CBO: Estimates of Obamacare sign-ups 40% lower than expected

Despite the threat of a hefty fine for not carrying health insurance, the American people are not signing up for Obamacare insurance plans at anywhere near the rate predicted by the administration.

The CBO reports that Obamacare will enroll far fewer people than expected in 2016.  Instead of 20 million Americans signed up, only 13 million are expected to carry Obamacare insurance.

The Hill:

The new report also underscores the challenges facing the incoming administration in reducing the uninsured rate after 2017. While the healthcare law has led to a historic low in the uninsured population, officials have struggled to further reduce that figure this year. 

Federal health officials had already warned that they were expecting fewer sign-ups this year, a disclosure that caused tremors among insurance companies that remain anxious about the marketplace overall.

Many of the uninsured people who opt out of coverage on the exchanges are now expected to purchase insurance “directly from an insurer instead,” the CBO said.

The smaller enrollment tally will not likely mean a substantial decrease in costs, however.

Though it predicts fewer customers, the budget office says the number of people receiving subsidies will be higher than expected. About 11 million people are expected to receive subsidies this year, compared to 8 million people in 2015.

And while healthcare spending has grown more slowly in the last several years, the CBO is projecting that per-person spending on healthcare programs “will grow more rapidly than it has in recent years.”

The cost of subsidies alone is expected to increase by $18 billion in 2016, reaching a total of $56 billion, and doubling that within a decade.

In March of 2015, the CBO estimated about 11 million people would get coverage through the exchanges by the end of the year.

The enrollment total turned out to be 9.5 million, according to Monday’s report. About 8 million of those customers received subsidies.

Part of the problem for the administration is that there are fewer individual plans being offered because there are fewer companies participating, giving consumers fewer options.  And those options are more expensive than ever, with most companies raising premiums by double digits.

Americans signing up for Obamacare insurance plans are also older and sicker than those not signing up, which further skews the insurance pool.  And with Congress cutting the slush fund that the president set up to reimburse insurance companies for their losses, there are going to be more companies that drop out of the marketplace simply because they can't make enough profit to justify the cost.

The next president and Congress are going to have to make a decision whether to continue to pour money down the Obamacare black hole or scrap it altogether and try something else.

Despite the threat of a hefty fine for not carrying health insurance, the American people are not signing up for Obamacare insurance plans at anywhere near the rate predicted by the administration.

The CBO reports that Obamacare will enroll far fewer people than expected in 2016.  Instead of 20 million Americans signed up, only 13 million are expected to carry Obamacare insurance.

The Hill:

The new report also underscores the challenges facing the incoming administration in reducing the uninsured rate after 2017. While the healthcare law has led to a historic low in the uninsured population, officials have struggled to further reduce that figure this year.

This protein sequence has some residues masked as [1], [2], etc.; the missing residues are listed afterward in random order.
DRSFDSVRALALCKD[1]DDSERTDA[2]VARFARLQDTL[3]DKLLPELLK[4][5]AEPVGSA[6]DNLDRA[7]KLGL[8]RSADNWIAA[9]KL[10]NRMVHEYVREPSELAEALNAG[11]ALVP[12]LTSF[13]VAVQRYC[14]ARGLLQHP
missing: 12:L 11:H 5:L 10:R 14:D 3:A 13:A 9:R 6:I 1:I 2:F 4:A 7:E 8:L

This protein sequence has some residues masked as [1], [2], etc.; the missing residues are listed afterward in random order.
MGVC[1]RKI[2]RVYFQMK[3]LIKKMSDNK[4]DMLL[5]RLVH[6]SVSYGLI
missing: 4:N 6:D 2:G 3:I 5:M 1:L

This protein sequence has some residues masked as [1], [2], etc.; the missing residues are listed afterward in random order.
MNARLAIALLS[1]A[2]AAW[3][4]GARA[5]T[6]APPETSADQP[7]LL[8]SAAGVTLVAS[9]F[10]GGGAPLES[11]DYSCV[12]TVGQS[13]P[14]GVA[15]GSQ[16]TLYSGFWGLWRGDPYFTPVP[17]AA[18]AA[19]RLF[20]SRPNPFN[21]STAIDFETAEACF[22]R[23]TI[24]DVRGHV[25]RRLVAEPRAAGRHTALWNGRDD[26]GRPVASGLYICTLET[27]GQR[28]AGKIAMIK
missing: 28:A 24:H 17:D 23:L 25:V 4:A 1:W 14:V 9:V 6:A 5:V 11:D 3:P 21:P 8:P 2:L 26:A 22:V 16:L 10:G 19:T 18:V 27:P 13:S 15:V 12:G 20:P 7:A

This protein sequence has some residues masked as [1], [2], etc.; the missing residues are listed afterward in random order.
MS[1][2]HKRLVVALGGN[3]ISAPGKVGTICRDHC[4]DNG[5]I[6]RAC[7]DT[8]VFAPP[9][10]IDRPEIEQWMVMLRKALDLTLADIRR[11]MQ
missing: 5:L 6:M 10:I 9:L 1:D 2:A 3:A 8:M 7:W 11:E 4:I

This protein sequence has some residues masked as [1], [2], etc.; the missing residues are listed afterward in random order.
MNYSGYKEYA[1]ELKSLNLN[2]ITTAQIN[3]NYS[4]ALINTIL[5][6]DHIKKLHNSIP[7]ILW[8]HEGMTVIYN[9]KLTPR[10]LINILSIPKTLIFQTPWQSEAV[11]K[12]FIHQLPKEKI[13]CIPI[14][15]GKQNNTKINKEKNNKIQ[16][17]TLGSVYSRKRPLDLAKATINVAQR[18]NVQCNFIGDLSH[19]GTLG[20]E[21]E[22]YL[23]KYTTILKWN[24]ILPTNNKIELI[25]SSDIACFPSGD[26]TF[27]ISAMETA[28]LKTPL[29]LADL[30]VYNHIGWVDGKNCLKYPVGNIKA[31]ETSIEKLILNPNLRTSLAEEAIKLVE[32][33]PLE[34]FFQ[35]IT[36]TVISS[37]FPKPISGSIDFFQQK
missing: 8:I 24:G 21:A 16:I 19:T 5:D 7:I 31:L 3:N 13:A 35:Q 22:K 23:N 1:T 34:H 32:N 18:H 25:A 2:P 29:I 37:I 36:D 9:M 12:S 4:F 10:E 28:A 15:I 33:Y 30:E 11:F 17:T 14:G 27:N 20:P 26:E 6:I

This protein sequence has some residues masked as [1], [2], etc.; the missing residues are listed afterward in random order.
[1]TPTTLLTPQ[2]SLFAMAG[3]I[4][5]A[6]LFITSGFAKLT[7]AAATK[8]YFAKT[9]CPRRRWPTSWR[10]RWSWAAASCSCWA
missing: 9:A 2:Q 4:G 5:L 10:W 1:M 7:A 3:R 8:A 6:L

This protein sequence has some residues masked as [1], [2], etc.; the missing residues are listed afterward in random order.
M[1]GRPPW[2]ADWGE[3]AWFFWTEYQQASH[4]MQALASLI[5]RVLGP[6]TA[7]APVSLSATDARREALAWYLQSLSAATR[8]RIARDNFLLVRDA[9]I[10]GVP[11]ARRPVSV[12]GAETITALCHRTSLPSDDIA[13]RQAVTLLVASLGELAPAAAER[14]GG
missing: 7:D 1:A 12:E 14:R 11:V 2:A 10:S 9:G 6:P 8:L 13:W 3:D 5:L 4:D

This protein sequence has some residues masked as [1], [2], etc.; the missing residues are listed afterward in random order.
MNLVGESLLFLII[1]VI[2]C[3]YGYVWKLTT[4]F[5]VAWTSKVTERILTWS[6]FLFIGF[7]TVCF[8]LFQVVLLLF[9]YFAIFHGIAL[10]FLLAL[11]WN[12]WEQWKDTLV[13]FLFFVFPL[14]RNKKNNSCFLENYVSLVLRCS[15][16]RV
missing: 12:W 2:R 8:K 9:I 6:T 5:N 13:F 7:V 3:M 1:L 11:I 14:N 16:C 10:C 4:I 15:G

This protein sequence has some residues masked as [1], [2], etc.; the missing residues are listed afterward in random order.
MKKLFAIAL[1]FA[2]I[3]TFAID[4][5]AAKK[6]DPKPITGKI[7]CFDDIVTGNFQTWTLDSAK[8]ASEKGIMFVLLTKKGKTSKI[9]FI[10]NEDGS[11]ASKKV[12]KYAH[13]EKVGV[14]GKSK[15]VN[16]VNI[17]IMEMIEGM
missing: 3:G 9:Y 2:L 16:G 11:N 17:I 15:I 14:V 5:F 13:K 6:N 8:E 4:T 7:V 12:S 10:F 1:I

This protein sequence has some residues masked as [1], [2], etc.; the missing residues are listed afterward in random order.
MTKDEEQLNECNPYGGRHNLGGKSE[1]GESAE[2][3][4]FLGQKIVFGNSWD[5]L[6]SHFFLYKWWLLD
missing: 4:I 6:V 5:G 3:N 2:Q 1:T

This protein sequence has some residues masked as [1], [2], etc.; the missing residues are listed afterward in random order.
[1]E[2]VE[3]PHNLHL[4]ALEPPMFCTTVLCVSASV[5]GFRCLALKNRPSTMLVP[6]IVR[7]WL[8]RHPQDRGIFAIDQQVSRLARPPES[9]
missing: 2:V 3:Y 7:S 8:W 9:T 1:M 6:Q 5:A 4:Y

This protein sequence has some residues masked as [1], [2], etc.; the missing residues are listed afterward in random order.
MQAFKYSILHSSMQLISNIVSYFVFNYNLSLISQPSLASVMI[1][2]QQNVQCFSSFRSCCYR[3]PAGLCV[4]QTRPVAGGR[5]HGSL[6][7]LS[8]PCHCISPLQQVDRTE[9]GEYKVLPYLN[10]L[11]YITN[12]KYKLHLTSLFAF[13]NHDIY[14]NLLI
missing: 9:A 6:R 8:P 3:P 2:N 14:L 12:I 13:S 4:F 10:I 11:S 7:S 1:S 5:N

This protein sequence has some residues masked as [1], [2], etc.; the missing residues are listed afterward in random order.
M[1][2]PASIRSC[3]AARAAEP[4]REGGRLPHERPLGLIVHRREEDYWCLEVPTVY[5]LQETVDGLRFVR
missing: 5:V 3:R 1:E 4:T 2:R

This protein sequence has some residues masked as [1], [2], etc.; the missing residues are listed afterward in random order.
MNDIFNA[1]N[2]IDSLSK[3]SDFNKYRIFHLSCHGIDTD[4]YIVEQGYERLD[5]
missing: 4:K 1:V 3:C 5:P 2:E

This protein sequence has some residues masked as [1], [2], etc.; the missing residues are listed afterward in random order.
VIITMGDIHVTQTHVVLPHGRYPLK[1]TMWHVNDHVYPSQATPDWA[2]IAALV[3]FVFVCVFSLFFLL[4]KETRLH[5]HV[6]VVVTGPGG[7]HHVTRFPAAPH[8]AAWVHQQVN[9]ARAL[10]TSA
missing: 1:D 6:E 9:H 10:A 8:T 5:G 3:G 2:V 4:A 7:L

Federal health officials had already warned that they were expecting fewer sign-ups this year, a disclosure that caused tremors among insurance companies that remain anxious about the marketplace overall.

Many of the uninsured people who opt out of coverage on the exchanges are now expected to purchase insurance “directly from an insurer instead,” the CBO said.

The smaller enrollment tally will not likely mean a substantial decrease in costs, however.

Though it predicts fewer customers, the budget office says the number of people receiving subsidies will be higher than expected. About 11 million people are expected to receive subsidies this year, compared to 8 million people in 2015.

And while healthcare spending has grown more slowly in the last several years, the CBO is projecting that per-person spending on healthcare programs “will grow more rapidly than it has in recent years.”

The cost of subsidies alone is expected to increase by $18 billion in 2016, reaching a total of $56 billion, and doubling that within a decade.

In March of 2015, the CBO estimated about 11 million people would get coverage through the exchanges by the end of the year.

The enrollment total turned out to be 9.5 million, according to Monday’s report. About 8 million of those customers received subsidies.

Part of the problem for the administration is that there are fewer individual plans being offered because there are fewer companies participating, giving consumers fewer options.  And those options are more expensive than ever, with most companies raising premiums by double digits.

Americans signing up for Obamacare insurance plans are also older and sicker than those not signing up, which further skews the insurance pool.  And with Congress cutting the slush fund that the president set up to reimburse insurance companies for their losses, there are going to be more companies that drop out of the marketplace simply because they can't make enough profit to justify the cost.

The next president and Congress are going to have to make a decision whether to continue to pour money down the Obamacare black hole or scrap it altogether and try something else.